I was very glad to see that my friend, and co-founder of Wild Justice, Ruth Tingay, got the Daily Mail to change their words and apologise for describing her as an anti-hunt extremist. I’ve known Ruth for years, and have spent what sometimes seem like years in a car with her, and I don’t recall us ever talking about fox hunting. We may have done, but not much and nothing interesting, so she has certainly hidden her alleged extremism from me very well.
But this sort of thing happens all the time. Back in 2016 the BBC described me as an ‘animal rights activist’ and I complained and the journalist concerned apologised and they changed the words online – but not before they had been used many times in many places (see here and here).
Now I quite like being called an activist because sometimes I feel a bit slow, so it’s nice to be given a dynamic title, but I’m afraid I wouldn’t regard myself as an animal rights activist. I think I know some animal rights activists (and let’s be clear, I know some people who blast birds out of the air for fun too) and I don’t think they would be very impressed by my own animal rights activism credentials. My campaigning is driven by a lifetime of being a nature conservationist, a scientist and an environmentalist so I really don’t think I qualify as an animal rights activist. Read my books (buy them first, please!), or the millions of words in this blog, and you will find scant evidence for my animal rights motivation. Sorry!
I find it is only people who don’t like my views on banning driven grouse shooting on environmental and conservation grounds who describe me as an animal rights activist. I feel misrepresented by this label just as I would feel misrepresented if the Daily Telegraph said that I was thin, short, a lawyer, BAME or female. There is, clearly, nothing wrong with being any (or all) of those things but they aren’t what I am.
We’ve gone through this before though, last year the Daily Telegraph published part of a submitted letter from myself and Chris Packham (you can see what they published and what we sent them – click here) where we stated that ‘Wild Justice is not an animal rights campaigning group’ which was jolly nice of them. And let us just note, in passing, that no Panorama programme on grouse shooting has emerged and we did get the somewhat confused Charlie Jacoby to quiz us at the Bird Fair since he hadn’t been allowed to do it at the Game Fair.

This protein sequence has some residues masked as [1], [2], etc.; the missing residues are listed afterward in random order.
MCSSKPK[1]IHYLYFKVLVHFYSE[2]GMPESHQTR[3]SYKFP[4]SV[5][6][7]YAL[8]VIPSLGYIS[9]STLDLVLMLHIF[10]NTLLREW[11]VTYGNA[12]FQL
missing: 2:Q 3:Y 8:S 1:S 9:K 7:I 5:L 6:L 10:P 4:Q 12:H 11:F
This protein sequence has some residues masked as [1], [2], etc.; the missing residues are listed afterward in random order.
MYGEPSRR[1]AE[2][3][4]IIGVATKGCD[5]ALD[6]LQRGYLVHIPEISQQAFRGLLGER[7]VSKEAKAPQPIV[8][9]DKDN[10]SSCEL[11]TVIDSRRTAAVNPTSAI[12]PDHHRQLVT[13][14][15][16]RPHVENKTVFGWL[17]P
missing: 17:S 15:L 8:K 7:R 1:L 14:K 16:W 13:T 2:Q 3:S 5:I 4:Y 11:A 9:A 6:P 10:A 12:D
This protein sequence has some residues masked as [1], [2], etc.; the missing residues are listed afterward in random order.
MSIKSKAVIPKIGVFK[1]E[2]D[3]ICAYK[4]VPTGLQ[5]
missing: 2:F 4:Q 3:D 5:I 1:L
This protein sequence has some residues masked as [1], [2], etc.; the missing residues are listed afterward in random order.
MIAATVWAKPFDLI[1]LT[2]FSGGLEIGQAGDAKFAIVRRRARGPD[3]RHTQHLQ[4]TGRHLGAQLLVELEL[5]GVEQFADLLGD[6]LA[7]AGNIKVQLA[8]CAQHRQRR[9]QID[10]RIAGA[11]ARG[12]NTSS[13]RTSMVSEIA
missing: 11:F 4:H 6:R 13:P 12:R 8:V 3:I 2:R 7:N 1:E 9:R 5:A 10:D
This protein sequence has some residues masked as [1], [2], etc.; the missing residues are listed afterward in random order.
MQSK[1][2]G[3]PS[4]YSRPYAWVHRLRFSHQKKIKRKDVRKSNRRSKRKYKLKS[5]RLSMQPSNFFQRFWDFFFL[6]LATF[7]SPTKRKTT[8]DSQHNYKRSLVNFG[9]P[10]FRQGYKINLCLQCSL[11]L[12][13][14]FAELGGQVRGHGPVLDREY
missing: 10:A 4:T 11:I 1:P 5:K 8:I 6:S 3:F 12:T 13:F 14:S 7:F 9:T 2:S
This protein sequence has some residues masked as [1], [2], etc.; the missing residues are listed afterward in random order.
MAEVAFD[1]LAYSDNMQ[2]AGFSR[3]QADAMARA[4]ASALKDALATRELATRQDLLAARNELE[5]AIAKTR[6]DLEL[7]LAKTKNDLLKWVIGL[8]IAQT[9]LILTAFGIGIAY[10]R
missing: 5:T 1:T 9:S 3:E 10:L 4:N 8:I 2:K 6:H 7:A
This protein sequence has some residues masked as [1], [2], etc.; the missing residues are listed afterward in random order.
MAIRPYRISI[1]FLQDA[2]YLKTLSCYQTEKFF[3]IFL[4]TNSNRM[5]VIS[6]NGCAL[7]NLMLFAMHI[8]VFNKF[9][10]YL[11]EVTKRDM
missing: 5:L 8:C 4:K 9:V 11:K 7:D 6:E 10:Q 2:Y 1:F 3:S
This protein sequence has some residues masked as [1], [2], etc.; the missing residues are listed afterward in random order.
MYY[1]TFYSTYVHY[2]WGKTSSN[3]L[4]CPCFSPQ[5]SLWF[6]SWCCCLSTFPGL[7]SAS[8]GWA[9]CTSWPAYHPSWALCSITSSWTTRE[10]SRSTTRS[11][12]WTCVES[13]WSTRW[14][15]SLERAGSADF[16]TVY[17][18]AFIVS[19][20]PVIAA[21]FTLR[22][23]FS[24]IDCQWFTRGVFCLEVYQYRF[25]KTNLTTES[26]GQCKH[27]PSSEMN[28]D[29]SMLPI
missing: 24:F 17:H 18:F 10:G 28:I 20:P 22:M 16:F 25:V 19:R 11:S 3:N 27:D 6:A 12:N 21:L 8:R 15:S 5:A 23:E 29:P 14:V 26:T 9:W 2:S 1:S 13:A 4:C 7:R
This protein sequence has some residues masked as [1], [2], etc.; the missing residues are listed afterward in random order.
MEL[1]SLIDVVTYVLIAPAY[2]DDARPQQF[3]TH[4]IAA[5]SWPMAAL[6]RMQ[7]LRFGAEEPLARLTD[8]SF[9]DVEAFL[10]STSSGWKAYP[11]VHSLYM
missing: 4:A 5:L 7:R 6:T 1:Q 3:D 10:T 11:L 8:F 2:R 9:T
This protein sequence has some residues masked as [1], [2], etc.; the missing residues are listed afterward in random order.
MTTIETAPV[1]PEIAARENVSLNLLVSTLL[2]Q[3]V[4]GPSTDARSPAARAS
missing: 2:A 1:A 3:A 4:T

But the Daily Telegraph is very forgetful it seems, as it published this headline the weekend before last;
That referred to Wild Justice’s continuing but escalating legal challenge over general licences. You know, that same Wild Justice that said, says and had a letter saying so in the Daily Telegraph, that it is not an animal rights campaigning organisation. Forgetful Daily Telegraph – maybe its editor is a Welsh shooter (in-joke).
I haven’t complained to the Daily Telegraph because I’m not sure it will do any good, I’ve been too busy and in any case I have another plan. This is my plan, not an agreed Wild Justice plan – this is all mine.
The next time that Helena Horton emails me or phones asking for a quote I will say to her that she must write out 20 times in an email ‘Mark Avery is not an animal rights activist’ or else she and her newspaper can go whistle for any help. I appreciate that it will be some sub-editor who writes the headline, not the journalist writing the story, but the sub-editor never phones me up so Helena will have to write 20 lines as a penance as my price for giving up my time, no doubt to be misrepresented somehow by the Daily Telegraph again.
Journalists are used to dealing with people and organisations who are gagging to be in their paper, and so they act as though they are doing you a favour. They aren’t, particularly if the coverage is unfavourable. I’ve worked with journalists over decades and the standards have plummetted. And the alternative ways of getting out your message have increased hugely. So, that’s what I’m going to do.